Sleep Training with Timed Intervals
Welcome to Part 6 of our sleep training series in which we have covered many aspects shaping a child’s sleep routine that can help families become well-rested and happy. If you haven’t already, please start from the beginning of this series for some very important information.
Today’s article explores another method of sleep training that can work for some families called Timed Intervals. This method goes by many names such as check and console, graduated extinction, and most often; “Ferberizing” after Richard Ferber’s use of this method in his book “Solve Your Child’s Sleep Problems”.
How To Minimize Crying
Timed Intervals is a process that would be considered more of a crying method, however as I have stated through out all of these articles, each child is different and will respond uniquely from that of another. Even though it is a crying method, you can definitely minimize the amount of tears when you set your child up with a great daytime routine. I can not emphasize that enough ; if you want to see as little crying as possible, regardless of the method, then your child must have these two elements in place.
After helping families for over 5 years, I have to say this is one of the most popular choices that parents pick. It provides the child with some support, while also allowing them to settle relatively quickly.
In a nutshell, to use the Timed Interval method, you would do your wind down routine and then lay your child down (awake) in their crib. Then, you would then leave the room whether your child was content or fussing.
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At this point you would begin a series of check ins that would increase in length from check to check and from day to day. When the interval was up, you would only enter their room for a brief period of time. You may begin with shorter or longer intervals, but keep increasing the amount of time between checks for maximum success.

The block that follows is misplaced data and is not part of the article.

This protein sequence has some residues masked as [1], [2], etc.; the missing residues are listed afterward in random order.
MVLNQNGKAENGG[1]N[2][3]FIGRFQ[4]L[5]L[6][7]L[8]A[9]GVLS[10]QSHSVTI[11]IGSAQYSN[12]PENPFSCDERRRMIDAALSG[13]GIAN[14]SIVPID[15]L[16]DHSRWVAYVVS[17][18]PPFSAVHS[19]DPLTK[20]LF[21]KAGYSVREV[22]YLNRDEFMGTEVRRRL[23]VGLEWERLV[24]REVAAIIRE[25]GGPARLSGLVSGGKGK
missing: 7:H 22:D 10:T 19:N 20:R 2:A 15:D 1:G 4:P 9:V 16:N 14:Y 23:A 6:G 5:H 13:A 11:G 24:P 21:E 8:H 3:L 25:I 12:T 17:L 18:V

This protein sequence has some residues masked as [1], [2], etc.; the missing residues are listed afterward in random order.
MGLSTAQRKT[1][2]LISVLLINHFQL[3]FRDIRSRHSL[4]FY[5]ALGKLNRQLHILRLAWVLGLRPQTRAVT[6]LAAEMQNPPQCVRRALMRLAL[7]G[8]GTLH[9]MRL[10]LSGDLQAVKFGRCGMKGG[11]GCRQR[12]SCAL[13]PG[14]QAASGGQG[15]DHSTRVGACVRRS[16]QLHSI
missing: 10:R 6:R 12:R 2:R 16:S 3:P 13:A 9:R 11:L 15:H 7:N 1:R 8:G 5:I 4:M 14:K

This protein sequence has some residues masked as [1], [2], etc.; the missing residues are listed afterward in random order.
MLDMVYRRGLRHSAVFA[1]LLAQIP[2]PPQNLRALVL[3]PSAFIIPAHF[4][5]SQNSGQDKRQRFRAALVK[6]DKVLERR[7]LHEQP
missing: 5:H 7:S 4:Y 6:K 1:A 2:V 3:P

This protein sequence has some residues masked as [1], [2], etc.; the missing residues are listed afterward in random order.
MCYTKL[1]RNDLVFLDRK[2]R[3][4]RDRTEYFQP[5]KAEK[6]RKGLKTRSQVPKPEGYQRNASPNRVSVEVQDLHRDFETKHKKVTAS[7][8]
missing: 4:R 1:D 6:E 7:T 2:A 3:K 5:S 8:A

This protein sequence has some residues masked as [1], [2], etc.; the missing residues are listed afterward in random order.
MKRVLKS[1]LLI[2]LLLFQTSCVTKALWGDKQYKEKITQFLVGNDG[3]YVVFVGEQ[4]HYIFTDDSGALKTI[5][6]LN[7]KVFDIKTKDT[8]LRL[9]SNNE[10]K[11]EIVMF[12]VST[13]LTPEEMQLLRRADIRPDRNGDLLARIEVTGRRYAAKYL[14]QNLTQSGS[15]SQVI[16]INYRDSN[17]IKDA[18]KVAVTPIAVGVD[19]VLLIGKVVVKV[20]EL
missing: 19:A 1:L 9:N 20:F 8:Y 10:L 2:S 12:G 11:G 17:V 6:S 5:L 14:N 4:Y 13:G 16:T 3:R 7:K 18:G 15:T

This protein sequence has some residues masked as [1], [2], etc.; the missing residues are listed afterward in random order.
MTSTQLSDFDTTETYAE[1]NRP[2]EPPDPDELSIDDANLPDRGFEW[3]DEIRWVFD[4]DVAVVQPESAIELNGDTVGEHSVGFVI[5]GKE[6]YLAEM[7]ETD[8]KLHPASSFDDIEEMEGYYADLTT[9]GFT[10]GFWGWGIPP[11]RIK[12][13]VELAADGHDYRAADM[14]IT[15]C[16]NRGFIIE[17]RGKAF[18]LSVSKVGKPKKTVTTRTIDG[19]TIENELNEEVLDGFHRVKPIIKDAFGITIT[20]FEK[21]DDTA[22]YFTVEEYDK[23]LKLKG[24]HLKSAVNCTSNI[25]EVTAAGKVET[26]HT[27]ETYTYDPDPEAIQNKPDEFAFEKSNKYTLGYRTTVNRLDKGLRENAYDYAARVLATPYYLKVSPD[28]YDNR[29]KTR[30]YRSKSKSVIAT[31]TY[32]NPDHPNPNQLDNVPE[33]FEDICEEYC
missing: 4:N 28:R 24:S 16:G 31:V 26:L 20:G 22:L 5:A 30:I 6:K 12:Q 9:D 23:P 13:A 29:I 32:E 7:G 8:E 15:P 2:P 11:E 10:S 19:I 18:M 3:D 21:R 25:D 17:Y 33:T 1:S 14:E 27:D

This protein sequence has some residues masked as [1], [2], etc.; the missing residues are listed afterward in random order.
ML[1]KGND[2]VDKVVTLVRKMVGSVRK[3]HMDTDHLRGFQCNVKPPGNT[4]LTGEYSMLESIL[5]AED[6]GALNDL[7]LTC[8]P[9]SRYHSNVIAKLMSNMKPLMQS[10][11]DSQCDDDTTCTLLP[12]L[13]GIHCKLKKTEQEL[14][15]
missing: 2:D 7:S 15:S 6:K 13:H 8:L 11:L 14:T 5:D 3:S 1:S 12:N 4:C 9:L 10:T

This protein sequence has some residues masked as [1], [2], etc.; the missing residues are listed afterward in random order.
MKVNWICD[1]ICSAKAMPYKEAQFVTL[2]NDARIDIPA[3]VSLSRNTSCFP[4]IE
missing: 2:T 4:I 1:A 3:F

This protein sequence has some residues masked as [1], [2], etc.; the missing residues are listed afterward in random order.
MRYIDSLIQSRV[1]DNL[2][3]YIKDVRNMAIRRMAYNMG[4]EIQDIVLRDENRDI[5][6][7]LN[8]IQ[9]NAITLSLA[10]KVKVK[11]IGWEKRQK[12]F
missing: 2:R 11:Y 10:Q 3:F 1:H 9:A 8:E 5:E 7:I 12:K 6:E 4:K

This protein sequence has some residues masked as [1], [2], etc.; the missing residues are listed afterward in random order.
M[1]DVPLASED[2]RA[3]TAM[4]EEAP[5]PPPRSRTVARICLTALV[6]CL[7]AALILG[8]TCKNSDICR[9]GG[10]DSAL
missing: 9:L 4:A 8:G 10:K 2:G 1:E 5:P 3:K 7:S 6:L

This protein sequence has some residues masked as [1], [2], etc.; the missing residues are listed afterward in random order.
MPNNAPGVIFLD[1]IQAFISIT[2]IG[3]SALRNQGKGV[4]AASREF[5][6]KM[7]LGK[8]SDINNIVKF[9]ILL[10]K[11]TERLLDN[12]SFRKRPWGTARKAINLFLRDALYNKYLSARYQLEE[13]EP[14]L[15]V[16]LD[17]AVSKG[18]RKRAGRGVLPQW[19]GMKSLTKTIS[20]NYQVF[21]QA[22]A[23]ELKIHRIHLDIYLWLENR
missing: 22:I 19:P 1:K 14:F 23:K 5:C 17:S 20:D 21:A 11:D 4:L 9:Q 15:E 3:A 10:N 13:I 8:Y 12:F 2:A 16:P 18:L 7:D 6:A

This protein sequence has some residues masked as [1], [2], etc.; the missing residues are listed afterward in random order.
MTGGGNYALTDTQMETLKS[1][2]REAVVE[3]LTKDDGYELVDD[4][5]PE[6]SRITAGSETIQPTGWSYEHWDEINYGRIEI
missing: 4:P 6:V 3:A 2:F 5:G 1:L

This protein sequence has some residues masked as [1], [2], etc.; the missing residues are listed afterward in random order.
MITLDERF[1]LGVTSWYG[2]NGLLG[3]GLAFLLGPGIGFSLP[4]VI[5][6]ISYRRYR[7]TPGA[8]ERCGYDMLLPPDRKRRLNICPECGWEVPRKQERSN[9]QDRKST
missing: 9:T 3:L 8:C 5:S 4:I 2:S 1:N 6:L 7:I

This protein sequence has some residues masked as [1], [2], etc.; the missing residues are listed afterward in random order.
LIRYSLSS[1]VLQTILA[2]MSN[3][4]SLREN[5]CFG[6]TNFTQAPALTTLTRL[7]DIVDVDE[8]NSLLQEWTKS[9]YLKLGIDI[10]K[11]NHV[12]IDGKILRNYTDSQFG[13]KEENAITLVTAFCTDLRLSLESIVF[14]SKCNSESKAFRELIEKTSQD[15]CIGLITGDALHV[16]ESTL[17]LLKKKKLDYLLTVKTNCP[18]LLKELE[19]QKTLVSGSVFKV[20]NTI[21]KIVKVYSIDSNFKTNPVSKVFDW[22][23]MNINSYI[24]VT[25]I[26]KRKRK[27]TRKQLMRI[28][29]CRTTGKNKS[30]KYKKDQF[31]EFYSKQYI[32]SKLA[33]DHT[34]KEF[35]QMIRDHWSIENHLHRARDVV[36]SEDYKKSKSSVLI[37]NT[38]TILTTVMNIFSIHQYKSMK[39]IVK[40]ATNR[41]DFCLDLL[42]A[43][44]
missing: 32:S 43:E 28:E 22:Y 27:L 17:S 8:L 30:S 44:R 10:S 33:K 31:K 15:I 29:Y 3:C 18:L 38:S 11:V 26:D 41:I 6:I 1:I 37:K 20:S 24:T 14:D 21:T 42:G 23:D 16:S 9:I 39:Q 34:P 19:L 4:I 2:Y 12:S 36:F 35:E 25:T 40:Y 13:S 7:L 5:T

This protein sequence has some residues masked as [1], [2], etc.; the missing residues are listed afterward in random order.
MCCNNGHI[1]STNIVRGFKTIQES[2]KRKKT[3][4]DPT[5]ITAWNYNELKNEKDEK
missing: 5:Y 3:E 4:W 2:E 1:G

If you choose to use the Timed Intervals method then it is important to understand what both you and your child are responsible for. Your responsibility is to provide your child with a consistent routine and your child’s job is to get themselves to sleep.
Falling asleep is a learnt skill and it does take practice over many sleep cycles, therefore it is unrealistic to expect your child to master independent sleep after one nap or night.
The point of going into the room is not to stop the fussing, but rather just to offer some words or touches of comfort and then leave. The responses used will vary with the age of the child as to not overstimulate them and make the situation worse. Remember with this approach, your job is to provide the consistent opportunity for rest and your child’s role is to get themselves to sleep.
A Few Tips For Success
1. Have a consistent wind down routine in place before starting so that your child begins to understand that a sleep period is approaching.
2. Lie your child down while they’re still awake and their eyes are open.
3. Keep your check-ins short and sweet; only a few minutes to offer some soothing words or touches.
4. When you check on your child, if you choose to use your voice to soothe them, speak calmly and confidently.
5. Increase the interval lengths every 1-2 days, especially if you start with very brief wait periods.
How Long Does It Take To Work?
On average, you will start to see improvements with night time sleep with Timed Intervals within a week. If your child is older and/or you have tried sleep training before and stopped, then often this method will take longer, so remember to give it time. As always, naps usually take a few weeks to solidify.
Pros and Cons of Timed Intervals
- A middle-of-the road approach
- This method is an equal blend of being in and out of the room
- Gradually allows both parents and child to get used to going longer intervals of time without intervening
- For some children, going in and out of the room overstimulates them (A.K.A annoys the heck out of them) and prolongs any crying that may be happening
- It can be difficult to watch the clock for the next check in the middle of the night
- Older children often benefit from longer intervals of time, but this might not be comfortable for the parents
Timed Intervals can be a nice balance between being in and out of the room, but not every child will respond well to this method. If you’re unsure if this method is right for your child, contact Baby Sleep 101 today so we can determine what is right for your family and put together a customized sleep plan.
Have you ever tried Timed Intervals? Share your experience in the comments below. Or, if you found this article helpful, please share it with your friends.
We used the timed intervals, and it worked pretty well. I agree, it’s hard to watch the clock in the middle of the night, but after a week or two, we had ourselves a much happier girl, who was able to fall back asleep on her own. By the end of the first two weeks, we’d often only need to go in once during the night, and then she’d fall back asleep before it was time to go in again. Hard to listen to her cry all those nights, but now there’s rarely a peep out of her 🙂 She’s learned to be a sleeper by herself!
[…] of the earliest (and quickest) of our many Nap Battles in the long, strategic war of 3-5-7 minute Timed Interval Sleep Training. I was intrigued by the nap-fighting strategies of my immobile, yet willful baby boy, so I spent a […]